(iii) On the Holy Eucharist – The unworthy derive no profit from the Holy Eucharist and the Divinity remains inaccessible to them, for they do not know God. Only a conscious communion, one which a person feels inwardly united to God, is an authentic and true communion. A worthy communicant is one who leads a life in obedience to the commandments of Christ and the teachings of the Holy Fathers, in a permanent state of repentance. Frequent and conscious communion is the centre of spiritual life. The Eucharist is the mystery of God’s love for man.
(iv) On the Vision of Light – God can only be known through his energies and by seeing the light which he sends. No one can speak of this light without the soul’s eye (nous). One must have a personal experience and be enlightened himself. In this state of vision the saints are filled with ineffable joy and happiness because they have acquired within themselves the Light of Christ. The light produces tears and loss of consciousness. One does not know whether one is in or out of the body. They veil their faces since they cannot bear the brightness of their garments. As soon as they are united essentially to God Himself and deserve to see Him and partake of Him, they are no longer attracted by the image of His works or by the shadow of things visible.
(v) On the Holy Spirit – The Holy Spirit proceeds from the Father and is sent to men by the Son by grace. The grace of the Holy Spirit brings life to our souls. It produces knowledge and full understanding. It opens our closed and clouded mind. It is the “key of knowledge” referred to in Scripture where Christ says – “Woe unto you lawyers, for you have taken away the key of knowledge”.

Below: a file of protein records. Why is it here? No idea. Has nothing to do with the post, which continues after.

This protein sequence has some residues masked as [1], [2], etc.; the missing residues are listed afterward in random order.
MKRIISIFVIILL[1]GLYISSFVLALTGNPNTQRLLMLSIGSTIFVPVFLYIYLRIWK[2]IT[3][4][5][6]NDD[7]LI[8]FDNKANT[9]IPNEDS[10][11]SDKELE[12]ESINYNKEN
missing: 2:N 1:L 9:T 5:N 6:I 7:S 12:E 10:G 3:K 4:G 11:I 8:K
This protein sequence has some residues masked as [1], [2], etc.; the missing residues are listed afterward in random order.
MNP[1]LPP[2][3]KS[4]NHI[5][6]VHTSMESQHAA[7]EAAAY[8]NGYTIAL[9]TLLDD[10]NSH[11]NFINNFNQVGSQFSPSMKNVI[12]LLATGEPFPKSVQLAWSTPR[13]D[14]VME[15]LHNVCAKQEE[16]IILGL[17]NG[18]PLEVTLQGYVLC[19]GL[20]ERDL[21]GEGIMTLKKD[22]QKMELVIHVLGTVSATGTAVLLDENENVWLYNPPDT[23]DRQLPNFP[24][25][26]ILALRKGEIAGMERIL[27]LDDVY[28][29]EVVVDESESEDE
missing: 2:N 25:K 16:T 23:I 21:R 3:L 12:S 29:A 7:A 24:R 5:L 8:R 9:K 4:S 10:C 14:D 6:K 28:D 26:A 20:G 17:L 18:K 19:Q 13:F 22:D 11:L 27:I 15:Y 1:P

(vi) On Sacramental Baptism – St Symeon says that – “Sacramental Baptism is essential for salvation. Small children baptised by the Holy Spirit are not only sanctified and protected but also entirely freed from the tyranny of the devil. Marked by the seal of the life-giving cross, they become sheep of Christ’s flock and chosen lambs. However, sacramental baptism is not sufficient to attain the fullness of Christian life. You need purification; a second baptism with the Holy Spirit through repentance. Christ said, “John baptised with water, but you shall be baptised with the Holy Spirit.”
This has been a quick sketch of Saint Symeon’s mystical way, based on his writings. By renouncing his own will, practising humility and especially unceasing, heartfelt prayer, he regained the clarity of spiritual sight that he lost at the age of 20 years through a dissolute life when he was still young and inexperienced in the spiritual life. With the prayers and guidance of his spiritual father and inner purification Symeon reached the highest summit. In an intimate, personal and unifying encounter he met Christ and Christ transformed his entire being into light by speaking in his heart through the Holy Spirit.
- Fri Nov 24, 9:30 AM
Supplicatory Canon to the TheotokosSat Nov 25, 7:30 AM
Greatmartyr Katherine - Divine LiturgySat Nov 25, 4:00 PM
VespersSun Nov 26, 8:00 AM
13th Sunday of Luke - Matins & Divine LiturgyThu Nov 30, 7:30 AM
Apostle Andrew the First Called - Divine Liturgy